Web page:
Backward design assessment and rubrics l.jpg
Sponsored Links
This presentation is the property of its rightful owner.
1 / 12

Backward Design, Assessment, and Rubrics PowerPoint PPT Presentation


  • 107 Views
  • Uploaded on
  • Presentation posted in: General

Backward Design, Assessment, and Rubrics. Based on Understanding by Design By Grant Wiggins and Jay McTighe. Backward Design Process. Stage 1: Identify Desired Results Stage 2: Determine Acceptable Evidence Stage 3: Plan Learning Experiences and Instruction. Stage 1:.

Download Presentation

Backward Design, Assessment, and Rubrics

An Image/Link below is provided (as is) to download presentation

Download Policy: Content on the Website is provided to you AS IS for your information and personal use and may not be sold / licensed / shared on other websites without getting consent from its author.While downloading, if for some reason you are not able to download a presentation, the publisher may have deleted the file from their server.


- - - - - - - - - - - - - - - - - - - - - - - - - - E N D - - - - - - - - - - - - - - - - - - - - - - - - - -

Presentation Transcript


Backward Design, Assessment, and Rubrics

Based on Understanding by Design

By Grant Wiggins and Jay McTighe


Backward Design Process

Stage 1: Identify Desired Results

Stage 2: Determine Acceptable Evidence

Stage 3: Plan Learning Experiences and Instruction


Stage 1:

Identify Desired Results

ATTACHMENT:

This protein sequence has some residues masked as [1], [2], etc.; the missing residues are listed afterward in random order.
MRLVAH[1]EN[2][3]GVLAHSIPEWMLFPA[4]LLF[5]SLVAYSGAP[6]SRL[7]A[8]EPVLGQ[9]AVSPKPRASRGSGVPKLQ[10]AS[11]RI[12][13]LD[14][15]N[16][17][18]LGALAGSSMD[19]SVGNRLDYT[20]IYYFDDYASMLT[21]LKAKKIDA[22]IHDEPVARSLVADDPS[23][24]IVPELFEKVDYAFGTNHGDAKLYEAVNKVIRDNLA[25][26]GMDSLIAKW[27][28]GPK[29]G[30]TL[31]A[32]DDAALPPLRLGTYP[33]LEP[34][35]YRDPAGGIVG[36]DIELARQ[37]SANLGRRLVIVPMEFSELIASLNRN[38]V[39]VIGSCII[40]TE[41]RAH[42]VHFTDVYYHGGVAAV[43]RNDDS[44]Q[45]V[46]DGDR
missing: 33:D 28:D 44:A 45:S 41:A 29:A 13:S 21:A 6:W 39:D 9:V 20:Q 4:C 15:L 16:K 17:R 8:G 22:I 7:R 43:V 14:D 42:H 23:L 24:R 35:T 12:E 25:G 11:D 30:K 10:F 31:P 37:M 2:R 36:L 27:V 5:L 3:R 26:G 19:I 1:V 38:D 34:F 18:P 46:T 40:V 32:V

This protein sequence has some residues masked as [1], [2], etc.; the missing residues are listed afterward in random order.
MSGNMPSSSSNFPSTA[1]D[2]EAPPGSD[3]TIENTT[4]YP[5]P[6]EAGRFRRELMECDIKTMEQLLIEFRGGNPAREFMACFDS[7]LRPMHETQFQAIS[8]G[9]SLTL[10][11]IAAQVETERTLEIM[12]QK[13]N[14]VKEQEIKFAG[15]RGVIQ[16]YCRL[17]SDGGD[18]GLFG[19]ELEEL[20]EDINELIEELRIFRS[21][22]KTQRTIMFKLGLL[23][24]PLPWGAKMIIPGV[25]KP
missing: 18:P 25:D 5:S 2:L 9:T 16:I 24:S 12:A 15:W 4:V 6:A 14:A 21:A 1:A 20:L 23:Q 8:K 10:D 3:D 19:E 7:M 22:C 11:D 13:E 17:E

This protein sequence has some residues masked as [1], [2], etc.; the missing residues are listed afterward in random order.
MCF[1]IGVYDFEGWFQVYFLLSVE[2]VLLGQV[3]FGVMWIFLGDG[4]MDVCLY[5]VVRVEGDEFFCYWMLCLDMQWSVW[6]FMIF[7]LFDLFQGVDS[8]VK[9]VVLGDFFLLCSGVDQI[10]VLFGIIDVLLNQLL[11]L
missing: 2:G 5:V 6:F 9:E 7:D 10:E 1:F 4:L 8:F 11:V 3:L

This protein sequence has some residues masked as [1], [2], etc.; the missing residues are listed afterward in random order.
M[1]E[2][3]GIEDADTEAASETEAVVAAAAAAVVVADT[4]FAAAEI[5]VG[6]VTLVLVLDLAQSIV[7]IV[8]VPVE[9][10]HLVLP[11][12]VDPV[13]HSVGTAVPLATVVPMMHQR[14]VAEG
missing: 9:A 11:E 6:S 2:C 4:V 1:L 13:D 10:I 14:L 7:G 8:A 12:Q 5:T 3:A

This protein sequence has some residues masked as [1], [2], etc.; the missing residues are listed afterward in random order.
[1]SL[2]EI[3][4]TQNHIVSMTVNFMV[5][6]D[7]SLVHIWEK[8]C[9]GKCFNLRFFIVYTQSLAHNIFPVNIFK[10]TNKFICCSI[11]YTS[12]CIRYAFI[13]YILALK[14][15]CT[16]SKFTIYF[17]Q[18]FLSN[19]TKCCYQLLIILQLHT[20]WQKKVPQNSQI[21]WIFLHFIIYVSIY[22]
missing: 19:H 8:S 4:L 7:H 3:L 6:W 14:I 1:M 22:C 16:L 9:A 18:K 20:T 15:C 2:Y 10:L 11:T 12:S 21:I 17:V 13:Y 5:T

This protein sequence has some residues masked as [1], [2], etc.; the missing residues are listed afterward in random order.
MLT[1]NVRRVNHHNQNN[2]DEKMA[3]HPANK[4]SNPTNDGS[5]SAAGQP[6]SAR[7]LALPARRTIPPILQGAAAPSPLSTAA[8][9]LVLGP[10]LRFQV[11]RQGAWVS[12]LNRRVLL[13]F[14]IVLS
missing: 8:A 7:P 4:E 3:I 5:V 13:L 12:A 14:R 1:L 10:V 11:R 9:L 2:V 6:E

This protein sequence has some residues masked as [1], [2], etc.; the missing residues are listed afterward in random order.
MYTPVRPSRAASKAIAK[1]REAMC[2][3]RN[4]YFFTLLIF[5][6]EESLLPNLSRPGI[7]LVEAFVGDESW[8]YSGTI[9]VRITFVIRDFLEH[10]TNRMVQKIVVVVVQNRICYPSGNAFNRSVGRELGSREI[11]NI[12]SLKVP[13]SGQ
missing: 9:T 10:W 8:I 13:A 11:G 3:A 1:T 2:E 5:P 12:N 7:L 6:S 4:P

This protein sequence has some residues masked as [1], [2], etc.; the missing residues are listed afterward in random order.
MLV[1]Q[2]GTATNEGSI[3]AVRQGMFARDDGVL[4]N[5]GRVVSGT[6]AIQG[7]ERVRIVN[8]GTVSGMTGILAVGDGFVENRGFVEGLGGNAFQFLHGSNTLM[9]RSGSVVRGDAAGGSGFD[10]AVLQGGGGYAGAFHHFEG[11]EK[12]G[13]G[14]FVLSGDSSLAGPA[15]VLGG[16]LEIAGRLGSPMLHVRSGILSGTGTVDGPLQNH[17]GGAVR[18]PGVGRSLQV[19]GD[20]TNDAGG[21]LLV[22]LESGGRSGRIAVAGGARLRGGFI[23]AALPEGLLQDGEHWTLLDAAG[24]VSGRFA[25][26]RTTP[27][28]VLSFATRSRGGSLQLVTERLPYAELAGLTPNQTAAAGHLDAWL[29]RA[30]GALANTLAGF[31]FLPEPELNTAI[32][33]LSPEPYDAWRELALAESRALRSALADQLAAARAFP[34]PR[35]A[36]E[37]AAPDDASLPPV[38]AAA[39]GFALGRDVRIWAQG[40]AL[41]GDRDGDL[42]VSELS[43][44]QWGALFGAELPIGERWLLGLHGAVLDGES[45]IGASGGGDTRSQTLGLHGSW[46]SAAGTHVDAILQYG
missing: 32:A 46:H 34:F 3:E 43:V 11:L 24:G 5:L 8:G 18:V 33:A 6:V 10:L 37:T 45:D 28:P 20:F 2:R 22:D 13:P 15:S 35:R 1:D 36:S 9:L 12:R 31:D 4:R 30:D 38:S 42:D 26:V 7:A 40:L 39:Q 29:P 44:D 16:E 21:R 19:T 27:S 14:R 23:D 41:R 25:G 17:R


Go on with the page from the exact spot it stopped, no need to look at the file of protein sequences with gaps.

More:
• What should students know, understand, and be able to do?

WorthBeing familiar with

Important to know and do

“Enduring”

Understanding


Stage 1:

“Enduring” Understanding

  • What are the “Big Ideas” and “Essential Questions” of the project, unit, or lesson?

  • What key knowledge and skills will the students acquire as a result of this unit?

  • Begin with the end in mind.


Stage 2:

Determine Acceptable Evidence

  • Think like an assessor and gather evidence at several points.

  • Traditional assessments used for essential knowledge and skills needed for the culminating performance.


Stage 2:

Assessment Evidence

WorthBeing familiar with

Assessment Types

Traditional quizzes and tests

- paper/pencil

- selected response

- constructed response

Performance tasks and projects

- open-ended

- complex

- authentic

Important to know and do

“Enduring”

Understanding


Stage 2:

Performance tasks & projects

Why Rubrics?

  • Make grading criteria known to students

  • Reduce teacher subjectivity

  • Maintain focus on content, performance standards, and student work


Stage 2:

Rubrics

“Many rubrics describe a progression of skill from novice to expert. Our quest, however, is not for a rubric of skill development but for a rubric that combines insight and performance related to understanding of ideas and meaning.”

(Wiggins and McTighe)


Stage 3:

Plan Learning Experiences and Instruction

  • Identify the facts, concepts, principles, and the procedures the students will need in order to complete performance task or project.

  • Identify content for direct teaching, coaching, and constructivist teaching.

  • Select activities, materials, and resources.


Stage 3:

Learning Activities: WHERETO

What learning experiences and instruction will enable

students to achieve the desired results?

How will the design —

W=help students know where the unit is going?

H=hookall students and holdtheir interest?

E=equip students, explore the issues, and experiencethe ideas?

R=provide opportunities to rethinkand revise?

E=allow students to exhibittheir understanding and evaluatetheir work?

T = be tailored to the different needs, interests, and abilities of learners?

O = be organizedto maximize initial and sustained engagement as well as effective learning?


Stage 3:

Chinese Proverbs

I hear, I forget;

I see, I remember;

I do, I understand.

Teachers open the door,

but you must enter by yourself.


  • Login